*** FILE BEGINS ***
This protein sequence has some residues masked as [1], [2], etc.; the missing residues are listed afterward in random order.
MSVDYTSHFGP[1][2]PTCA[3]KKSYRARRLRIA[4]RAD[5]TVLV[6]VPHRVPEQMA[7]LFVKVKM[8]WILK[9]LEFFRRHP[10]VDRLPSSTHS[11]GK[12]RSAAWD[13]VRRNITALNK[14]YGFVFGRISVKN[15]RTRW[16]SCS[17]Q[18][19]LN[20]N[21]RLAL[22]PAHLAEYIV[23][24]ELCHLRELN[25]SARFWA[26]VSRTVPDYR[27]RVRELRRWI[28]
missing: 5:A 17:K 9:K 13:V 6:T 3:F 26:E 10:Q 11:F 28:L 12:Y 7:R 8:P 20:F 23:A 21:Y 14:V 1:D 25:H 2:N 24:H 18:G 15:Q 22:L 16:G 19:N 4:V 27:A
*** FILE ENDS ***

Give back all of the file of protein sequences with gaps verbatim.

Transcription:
This protein sequence has some residues masked as [1], [2], etc.; the missing residues are listed afterward in random order.
MSVDYTSHFGP[1][2]PTCA[3]KKSYRARRLRIA[4]RAD[5]TVLV[6]VPHRVPEQMA[7]LFVKVKM[8]WILK[9]LEFFRRHP[10]VDRLPSSTHS[11]GK[12]RSAAWD[13]VRRNITALNK[14]YGFVFGRISVKN[15]RTRW[16]SCS[17]Q[18][19]LN[20]N[21]RLAL[22]PAHLAEYIV[23][24]ELCHLRELN[25]SARFWA[26]VSRTVPDYR[27]RVRELRRWI[28]
missing: 5:A 17:K 9:K 13:V 6:T 3:F 26:E 10:Q 11:F 28:L 12:Y 7:R 8:P 20:F 23:A 21:Y 14:V 1:D 25:H 2:N 24:H 18:G 15:Q 22:L 16:G 19:N 4:V 27:A